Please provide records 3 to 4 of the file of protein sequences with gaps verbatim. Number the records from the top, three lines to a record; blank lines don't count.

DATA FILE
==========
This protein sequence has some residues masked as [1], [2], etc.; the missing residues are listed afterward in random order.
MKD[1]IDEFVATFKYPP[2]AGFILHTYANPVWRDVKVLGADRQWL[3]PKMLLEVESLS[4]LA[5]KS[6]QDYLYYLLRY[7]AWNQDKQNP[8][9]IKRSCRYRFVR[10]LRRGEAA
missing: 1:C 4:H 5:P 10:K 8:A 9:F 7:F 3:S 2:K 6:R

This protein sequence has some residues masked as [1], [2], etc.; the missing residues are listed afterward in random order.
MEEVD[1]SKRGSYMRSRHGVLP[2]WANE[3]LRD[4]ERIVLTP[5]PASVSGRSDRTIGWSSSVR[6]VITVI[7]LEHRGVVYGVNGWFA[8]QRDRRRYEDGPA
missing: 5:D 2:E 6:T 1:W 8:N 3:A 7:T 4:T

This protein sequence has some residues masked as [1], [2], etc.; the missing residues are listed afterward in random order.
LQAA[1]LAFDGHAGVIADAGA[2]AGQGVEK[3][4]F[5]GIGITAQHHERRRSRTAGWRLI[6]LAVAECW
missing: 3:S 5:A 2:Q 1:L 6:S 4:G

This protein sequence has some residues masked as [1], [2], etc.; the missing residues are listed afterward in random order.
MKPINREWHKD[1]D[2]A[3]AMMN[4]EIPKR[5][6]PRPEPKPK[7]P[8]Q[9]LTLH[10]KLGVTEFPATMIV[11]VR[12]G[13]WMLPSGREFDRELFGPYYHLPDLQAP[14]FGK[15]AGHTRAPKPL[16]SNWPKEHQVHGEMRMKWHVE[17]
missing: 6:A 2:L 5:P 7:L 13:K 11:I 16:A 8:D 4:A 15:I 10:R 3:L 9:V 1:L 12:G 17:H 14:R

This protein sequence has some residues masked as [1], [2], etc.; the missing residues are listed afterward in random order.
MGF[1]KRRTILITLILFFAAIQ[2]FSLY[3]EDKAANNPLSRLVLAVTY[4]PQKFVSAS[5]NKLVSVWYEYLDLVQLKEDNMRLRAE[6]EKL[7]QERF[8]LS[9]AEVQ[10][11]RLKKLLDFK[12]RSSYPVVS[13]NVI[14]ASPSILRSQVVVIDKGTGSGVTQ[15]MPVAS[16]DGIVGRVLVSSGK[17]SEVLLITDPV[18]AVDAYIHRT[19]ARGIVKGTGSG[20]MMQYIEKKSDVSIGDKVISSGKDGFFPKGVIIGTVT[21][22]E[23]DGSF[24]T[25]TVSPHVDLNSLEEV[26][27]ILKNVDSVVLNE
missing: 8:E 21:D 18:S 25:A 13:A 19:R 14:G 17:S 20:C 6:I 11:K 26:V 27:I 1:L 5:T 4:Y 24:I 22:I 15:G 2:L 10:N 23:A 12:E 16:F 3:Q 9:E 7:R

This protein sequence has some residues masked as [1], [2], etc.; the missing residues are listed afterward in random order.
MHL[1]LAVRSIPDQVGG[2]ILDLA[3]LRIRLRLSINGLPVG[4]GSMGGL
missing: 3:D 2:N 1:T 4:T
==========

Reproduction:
This protein sequence has some residues masked as [1], [2], etc.; the missing residues are listed afterward in random order.
LQAA[1]LAFDGHAGVIADAGA[2]AGQGVEK[3][4]F[5]GIGITAQHHERRRSRTAGWRLI[6]LAVAECW
missing: 3:S 5:A 2:Q 1:L 6:S 4:G

This protein sequence has some residues masked as [1], [2], etc.; the missing residues are listed afterward in random order.
MKPINREWHKD[1]D[2]A[3]AMMN[4]EIPKR[5][6]PRPEPKPK[7]P[8]Q[9]LTLH[10]KLGVTEFPATMIV[11]VR[12]G[13]WMLPSGREFDRELFGPYYHLPDLQAP[14]FGK[15]AGHTRAPKPL[16]SNWPKEHQVHGEMRMKWHVE[17]
missing: 6:A 2:L 5:P 7:L 13:K 11:I 16:A 8:D 4:A 15:I 10:R 3:L 9:V 1:L 12:G 17:H 14:R